Sellers are taught to ask probing questions, trying to discover what the opportunities can be uncovered, where the “pain” may be that will allow us to present “the solution”, win hearts and minds of buyer, win the sale, and win the day. But often despite a good execution of the “probing”, the prospect pouring their guts out, the sale does not follow. While many turn to continuing to fine tune their probing, they should instead expand their area of probing. They need to move off pain, product, solution track, and probe around the propensity of the buyer and their organizations to change and or act.
We have all seen scenarios where despite all the right elements being in place, there is no sale. While that is not the worst thing, what is, is when sellers then spend a disproportionate time of energy, emotion and time, trying to get the sale based on the logic of the fit. While they can recover from the wasted effort, they cannot ever get back is the time, a real non-renewable resource. The answer is to add a line of questioning to the lines you already use.
It starts with a simple line of questioning around their current process or means of doing something, this will you a base to work with. From there you can explore how they have traditionally dealt with specific things, and how they have progressed over the years. If they have remained relatively constant, upgrading only when circumstances have forced them to, you are likely dealing with someone with little or no propensity to change until it is, or close to being late. This is not a judgement, it may work for them, but is a clear indicator of someone slow to change, and you need to diagnose and act accordingly.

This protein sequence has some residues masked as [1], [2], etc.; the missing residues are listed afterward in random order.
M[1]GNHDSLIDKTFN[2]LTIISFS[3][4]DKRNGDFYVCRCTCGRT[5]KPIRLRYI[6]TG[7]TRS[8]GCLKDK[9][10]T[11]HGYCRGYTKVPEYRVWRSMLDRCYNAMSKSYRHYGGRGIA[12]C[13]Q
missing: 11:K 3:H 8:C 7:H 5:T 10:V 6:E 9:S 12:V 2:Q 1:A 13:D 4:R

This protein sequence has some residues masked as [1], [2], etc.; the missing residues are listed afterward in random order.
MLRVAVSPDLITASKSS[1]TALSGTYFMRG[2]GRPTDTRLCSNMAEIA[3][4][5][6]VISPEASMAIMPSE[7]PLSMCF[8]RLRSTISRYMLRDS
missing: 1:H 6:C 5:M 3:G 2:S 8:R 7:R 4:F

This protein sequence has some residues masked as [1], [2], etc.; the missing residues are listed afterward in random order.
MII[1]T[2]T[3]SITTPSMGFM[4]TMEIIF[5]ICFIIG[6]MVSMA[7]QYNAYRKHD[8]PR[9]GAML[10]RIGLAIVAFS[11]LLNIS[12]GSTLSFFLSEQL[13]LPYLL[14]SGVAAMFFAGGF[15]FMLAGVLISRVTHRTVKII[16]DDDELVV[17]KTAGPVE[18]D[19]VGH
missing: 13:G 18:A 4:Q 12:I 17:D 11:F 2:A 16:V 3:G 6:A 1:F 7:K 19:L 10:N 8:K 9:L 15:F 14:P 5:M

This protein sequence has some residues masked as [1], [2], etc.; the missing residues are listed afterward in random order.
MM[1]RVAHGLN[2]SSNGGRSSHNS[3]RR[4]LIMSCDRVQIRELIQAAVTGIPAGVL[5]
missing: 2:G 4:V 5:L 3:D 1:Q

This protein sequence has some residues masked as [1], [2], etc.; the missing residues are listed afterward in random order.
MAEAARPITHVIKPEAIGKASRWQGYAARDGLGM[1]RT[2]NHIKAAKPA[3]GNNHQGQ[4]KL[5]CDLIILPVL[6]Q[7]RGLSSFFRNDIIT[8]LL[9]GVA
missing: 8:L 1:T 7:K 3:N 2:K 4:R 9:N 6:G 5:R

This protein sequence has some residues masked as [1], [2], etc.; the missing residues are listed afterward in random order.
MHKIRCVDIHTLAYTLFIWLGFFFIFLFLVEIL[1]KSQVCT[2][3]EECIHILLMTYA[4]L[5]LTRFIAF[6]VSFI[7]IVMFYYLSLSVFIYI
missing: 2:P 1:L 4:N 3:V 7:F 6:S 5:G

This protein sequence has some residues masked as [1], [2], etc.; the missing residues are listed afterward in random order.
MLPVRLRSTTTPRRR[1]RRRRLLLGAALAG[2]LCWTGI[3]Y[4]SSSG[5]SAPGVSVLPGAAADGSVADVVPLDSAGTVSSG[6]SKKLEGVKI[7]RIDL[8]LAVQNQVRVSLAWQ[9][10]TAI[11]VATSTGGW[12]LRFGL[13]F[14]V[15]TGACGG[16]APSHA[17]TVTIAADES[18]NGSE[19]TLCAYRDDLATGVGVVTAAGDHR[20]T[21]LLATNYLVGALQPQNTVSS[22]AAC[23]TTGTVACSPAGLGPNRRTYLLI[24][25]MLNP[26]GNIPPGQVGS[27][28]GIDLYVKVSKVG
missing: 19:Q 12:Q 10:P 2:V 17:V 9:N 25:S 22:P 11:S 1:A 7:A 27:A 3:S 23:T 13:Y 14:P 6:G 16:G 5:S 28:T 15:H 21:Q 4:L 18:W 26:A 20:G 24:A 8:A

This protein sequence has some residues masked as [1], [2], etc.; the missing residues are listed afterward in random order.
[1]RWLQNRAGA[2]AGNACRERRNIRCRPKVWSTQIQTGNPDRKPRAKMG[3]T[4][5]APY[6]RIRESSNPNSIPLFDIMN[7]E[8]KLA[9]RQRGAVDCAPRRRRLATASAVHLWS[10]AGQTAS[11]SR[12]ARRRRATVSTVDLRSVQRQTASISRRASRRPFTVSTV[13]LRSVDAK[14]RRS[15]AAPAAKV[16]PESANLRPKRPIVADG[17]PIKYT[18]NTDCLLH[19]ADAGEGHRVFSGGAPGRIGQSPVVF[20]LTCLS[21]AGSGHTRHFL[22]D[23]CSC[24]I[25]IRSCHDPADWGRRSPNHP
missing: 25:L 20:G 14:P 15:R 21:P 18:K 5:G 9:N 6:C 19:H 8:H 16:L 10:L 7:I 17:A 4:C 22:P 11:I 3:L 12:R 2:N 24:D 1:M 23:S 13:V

On the other hand, there are those who respond to your question by presenting a series of actions they have taken in anticipation of market conditions, or maybe even to force conditions. If the reasons for taking proactive action, is tied to a proactive view of the market, they are likely a better prospect than someone with equal “requirements” and benefit profile, but with a history of inaction.
The key here is to spend more time with the right prospects, those most likely to buy (from you). This is not about selling to your “dream client”, after all those only exists in your sleep/dream, what this offers you is an opportunity to deal more with those where the rewards truly match your efforts. It is the best way to avoid the rabbit hole of a good solution fit, but a buyer with a history of inaction. We are all good at moving on when the solution is not right, this enables us to walk away when the propensity is not right, not to be fooled by the fit of the solution.
You can’t change the buyer but you can very much change your approach!
One other thing to keep in mind to execute this approach to the fullest, explore this both on a personal level of the buyer, and on a corporate level. The individual may be willing to act, but is prevented from doing so by their companies culture and policies. Chances are a proactive individual will have moved on to an organization that appreciate and encourages their ability, but it is never a bad thing to test things on both levels.